Australia plans to ban animal testing for cosmetics
Australia’s federal government has pledged a ban on the testing of cosmetic ingredients on animals in Australia and the sale of cosmetic products and ingredients that have been tested on animals outside of Australia.
Australia is now on track to join New Zealand, which took steps to amend its Animal Welfare Act in March last year; New Zealand now prohibits animal testing for finished cosmetics and ingredients intended exclusively for use in cosmetics.
Australia’s Assistant Minister for Health, Key Wyatt, and Federal Liberal Member for La Trobe, Jason Wood, pledged that the Coalition would ban the testing of cosmetics ingredients on animals.
The announcement received support from animal campaign organisations such as Humane Research Australia and Humane Society International (HSI), which have both been campaigning for a ban for two years. However, concern still hangs over the sale of cosmetics products tested on animals.
Hannah Stuart, for the #BeCrueltyFree Australia campaign, said: “Without a legislative sales ban there is nothing to prevent cosmetics animal testing taking place here in Australia, or overseas during development of products sold in our shops. Such bans are already in place across the European Union, Israel and India, and there is now growing worldwide momentum towards ending the marketing of cruel cosmetics. A similar legislative ban in Australia will be good for animals, consumers and science, and it’s what the overwhelming majority of Australian citizens want.”
P&G sells three hair care brands to Henkel
P&G has announced an agreement to sell the hair care brands Pert, Shamtu and Blendax to German consumer goods player Henkel.
The transaction is said to boost Henkel’s footprint in the emerging markets of Africa/Middle East and Eastern Europe. Key countries tied into the sale include Russia, Saudi Arabia and Turkey. In May 2014 Henkel bought the Pert brand from P&G in Latin America.
Hans Van Bylen, Executive Vice President and responsible for Henkel’s Beauty Care business, said: “We are convinced that emerging markets will continue to generate above-average growth in the future. These brands are a perfect fit for our Beauty Care business. They will strengthen our existing core category hair care and provide a platform for further expansion.”
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Terms of the sale were not disclosed, however, in fiscal year 2015, sales of the acquired brands reached almost US$100m. The sale is subject to approval from anti-trust authorities.
Illegal skin lightening creams sold in London
Illegal skin whitening creams have been found for sale on the UK high street. A BBC investigation discovered products containing hydroquinone for sale at several independent cosmetics stores in London. Hydroquinone is linked to liver and nerve damage.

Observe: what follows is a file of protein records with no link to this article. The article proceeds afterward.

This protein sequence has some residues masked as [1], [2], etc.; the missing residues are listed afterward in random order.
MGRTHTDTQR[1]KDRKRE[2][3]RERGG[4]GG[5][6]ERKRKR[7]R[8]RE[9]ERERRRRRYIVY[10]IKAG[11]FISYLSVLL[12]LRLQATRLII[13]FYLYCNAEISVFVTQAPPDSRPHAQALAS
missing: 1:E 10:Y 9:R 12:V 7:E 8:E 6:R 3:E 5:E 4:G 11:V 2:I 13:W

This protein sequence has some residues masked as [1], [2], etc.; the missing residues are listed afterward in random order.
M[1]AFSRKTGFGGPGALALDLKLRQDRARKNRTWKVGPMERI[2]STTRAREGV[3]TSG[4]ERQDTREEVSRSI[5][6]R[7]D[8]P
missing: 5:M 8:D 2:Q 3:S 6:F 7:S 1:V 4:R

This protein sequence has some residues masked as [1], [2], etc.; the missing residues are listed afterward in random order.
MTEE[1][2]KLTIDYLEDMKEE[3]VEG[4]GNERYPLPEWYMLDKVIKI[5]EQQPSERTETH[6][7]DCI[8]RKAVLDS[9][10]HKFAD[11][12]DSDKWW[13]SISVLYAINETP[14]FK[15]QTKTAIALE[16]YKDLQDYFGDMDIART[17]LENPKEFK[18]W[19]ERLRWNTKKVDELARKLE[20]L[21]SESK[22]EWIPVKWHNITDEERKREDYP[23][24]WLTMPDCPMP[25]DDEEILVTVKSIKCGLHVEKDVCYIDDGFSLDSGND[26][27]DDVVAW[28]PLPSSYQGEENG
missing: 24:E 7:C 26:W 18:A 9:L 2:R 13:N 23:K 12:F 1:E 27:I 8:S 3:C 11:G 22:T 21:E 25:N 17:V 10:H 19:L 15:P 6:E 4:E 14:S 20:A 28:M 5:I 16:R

An undercover investigation found skin lightening products at Shaba Hair and Cosmetics stores across the capital. The Director of the retail outlets, Banaras Hussain, was prosecuted for selling the creams in three stores: Enfield, Dalston and Peckham. He is currently awaiting sentencing after pleading guilty to 33 offences linked to the Dalston store. The BBC discovered that a number of Shaba outlets continued to stock the products even after his arrest.
Shaba Hair and Cosmetics in Peckham was said to have sold a BBC undercover researcher a jar of Caro Light cream for £9.99. The cream contained 4.6% hydroquinone. Three creams sold in the store were found to contain the ingredient despite it not having it listed on the label.
Whitening ingredients have been banned in a number of regions. Most recently Ivory Coast outlawed skin-whitening creams in May 2015.
When? Feb 10-13, 2016
VIVANESS is the international trade fair for natural cosmetics and is celebrating its 10th anniversary in 2016. VIVANESS is the meeting place for natural cosmetics manufacturers, natural cosmetics buyers, natural cosmetics traders and service providers from the international cosmetics sector. All the products exhibited at VIVANESS have either been certified by a recognized natural cosmetics certifier or the individual ingredients have been checked for compliance with the VIVANESS criteria.
Hair dyes removed from shelves after fertility concerns
Three hair dye products have been removed from sale following an alert from the European Commission’s Rapid Alert System, RAPEX.
Bigen Permanent Powder Hair Colour; Blasol Powder Permanent Hair Colouring Formula and JR Beauty Organics Permanent Powder Hair Colour were found to contain sodium perborate. The substance is known to be toxic if inhaled and can cause eye damage and respiratory irritation. The ingredient may also harm fertility.
RAPEX says the inclusion of this ingredient in these products means that they do not comply with the Cosmetic Products Regulation and must be withdrawn from sale. All three products are classified as posing a “serious risk”. In the alert, RAPEX said: “The list of ingredients indicates that the hair-dye contains sodium perborate. Sodium perborate is toxic if inhaled [and] may damage fertility or the unborn child.”
In the UK, Tesco and Sainsbury’s say that they have already removed the items from their shelves but it is not clear how long they have been available for or where the products originated. A spokesperson from Tesco said: “Customer safety is always our top priority, so we have taken the precautionary measure of issuing a product recall for the Bigen hair dye range.”
A spokesperson from the Chartered Trading Standards Institute commented: “Sodium perborate is a prohibited substance under cosmetic products safety regulations because it can cause harm to fertility and unborn children.”